More school districts are turning to solar energy, new report says
As school districts deal with budget cuts brought on by the COVID-19 outbreak, many are switching to solar power to reduce costs.
There has been a 139 percent increase in the amount of solar installed at K-12 schools, according to a new report from the nonprofit Generation180 and its partners, the Solar Foundation, and the Solar Energy Industries Association (SEIA).
The report says that 7,332 schools nationwide use solar power, making up 5.5 percent of all K-12 public and private schools. Currently, 5.3 million students attend a school with solar power. The top five states for solar in schools are California, New Jersey, Arizona, Massachusetts, and Indiana.
“Solar is absolutely attainable for all schools—regardless of how sunny or wealthy it is where you live. Too few schools realize that solar is something they can take advantage of to save money and benefit students today,” Wendy Philleo, executive director of Generation180, said. “Schools that switch to solar can put energy cost savings toward return-to-school preparations, such as installing ventilation systems, or toward retaining teachers and preserving essential programs.”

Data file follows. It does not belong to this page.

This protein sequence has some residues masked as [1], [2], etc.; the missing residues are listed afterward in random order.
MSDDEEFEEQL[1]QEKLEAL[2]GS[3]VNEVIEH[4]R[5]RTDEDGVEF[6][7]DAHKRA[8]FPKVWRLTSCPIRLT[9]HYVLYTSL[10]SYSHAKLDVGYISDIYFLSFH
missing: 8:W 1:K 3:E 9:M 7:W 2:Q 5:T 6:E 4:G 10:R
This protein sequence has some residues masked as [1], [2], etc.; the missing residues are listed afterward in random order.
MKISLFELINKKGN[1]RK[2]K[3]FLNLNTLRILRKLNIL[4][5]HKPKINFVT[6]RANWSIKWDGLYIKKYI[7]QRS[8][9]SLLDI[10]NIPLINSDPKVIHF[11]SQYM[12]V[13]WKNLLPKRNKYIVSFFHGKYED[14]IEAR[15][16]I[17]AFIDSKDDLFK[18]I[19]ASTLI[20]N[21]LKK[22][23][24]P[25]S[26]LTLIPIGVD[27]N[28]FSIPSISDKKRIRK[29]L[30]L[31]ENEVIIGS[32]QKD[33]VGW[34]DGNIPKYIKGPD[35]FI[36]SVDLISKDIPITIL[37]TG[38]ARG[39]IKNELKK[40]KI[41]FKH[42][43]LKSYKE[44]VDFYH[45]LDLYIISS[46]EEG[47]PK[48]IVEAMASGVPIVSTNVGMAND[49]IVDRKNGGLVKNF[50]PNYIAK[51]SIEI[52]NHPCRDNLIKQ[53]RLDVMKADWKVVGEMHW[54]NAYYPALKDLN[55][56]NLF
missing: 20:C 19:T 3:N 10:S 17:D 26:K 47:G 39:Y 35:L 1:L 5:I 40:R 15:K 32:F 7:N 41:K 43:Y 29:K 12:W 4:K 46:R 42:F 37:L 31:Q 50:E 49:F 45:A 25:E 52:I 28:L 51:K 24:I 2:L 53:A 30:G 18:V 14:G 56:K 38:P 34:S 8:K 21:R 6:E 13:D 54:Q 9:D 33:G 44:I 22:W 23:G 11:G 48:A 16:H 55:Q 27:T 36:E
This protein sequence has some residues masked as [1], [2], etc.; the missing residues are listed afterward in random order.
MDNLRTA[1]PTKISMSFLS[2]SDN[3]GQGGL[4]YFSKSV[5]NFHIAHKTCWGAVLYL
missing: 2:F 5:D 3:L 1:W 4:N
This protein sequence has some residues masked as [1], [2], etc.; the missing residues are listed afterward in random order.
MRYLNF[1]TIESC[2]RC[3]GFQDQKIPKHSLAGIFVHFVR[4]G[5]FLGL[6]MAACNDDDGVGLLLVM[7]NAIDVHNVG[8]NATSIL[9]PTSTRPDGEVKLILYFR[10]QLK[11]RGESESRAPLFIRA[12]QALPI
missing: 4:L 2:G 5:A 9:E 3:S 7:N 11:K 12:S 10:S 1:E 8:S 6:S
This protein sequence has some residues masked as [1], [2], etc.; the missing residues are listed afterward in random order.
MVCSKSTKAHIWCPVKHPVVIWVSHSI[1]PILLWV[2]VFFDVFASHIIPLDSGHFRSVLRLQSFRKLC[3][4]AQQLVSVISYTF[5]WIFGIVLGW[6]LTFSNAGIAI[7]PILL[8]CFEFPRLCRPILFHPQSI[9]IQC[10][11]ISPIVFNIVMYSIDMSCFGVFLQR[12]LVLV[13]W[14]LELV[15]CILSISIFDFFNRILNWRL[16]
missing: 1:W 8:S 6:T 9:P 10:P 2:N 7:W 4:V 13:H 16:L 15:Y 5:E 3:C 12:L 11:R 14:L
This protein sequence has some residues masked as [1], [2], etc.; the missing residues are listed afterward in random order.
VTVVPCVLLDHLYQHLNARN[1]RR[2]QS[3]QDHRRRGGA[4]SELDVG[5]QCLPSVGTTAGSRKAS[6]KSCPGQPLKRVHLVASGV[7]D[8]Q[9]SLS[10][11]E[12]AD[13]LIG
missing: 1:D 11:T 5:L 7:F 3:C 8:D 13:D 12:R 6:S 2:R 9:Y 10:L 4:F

After personnel, energy costs are the second largest expense for U.S. schools. The report’s authors say school districts can save significantly on energy costs over time, citing the Tucson Unified School District in Arizona as an example. The district expects to save $43 million over 20 years. Also, the Batesville School District in Arkansas used energy savings to become the highest-paying school district in the county, with teachers receiving up to $9,000 per year in raises.
The study says most schools go solar with minimal to no upfront capital costs. Specifically, 79 percent of the solar installed on schools was financed by a third party—such as a solar developer—who funds, builds, owns, and maintains the system. This allows schools and districts to purchase solar energy and receive immediate energy cost savings.
“Solar installations support local jobs and generate tax revenue, but they can also help schools put energy savings toward other upgrades and better support their teachers,” Abigail Ross Hopper, president and CEO of SEIA, said. “As we think of ways we can rebuild better, helping schools make the switch to solar + storage can uplift our communities, drive our stalled economy, and insulate our schools from the effects of climate change. It’s rare to find a solution that can solve many challenges at once, and we hope Congress will recognize that solar can also play a vital role in our communities.”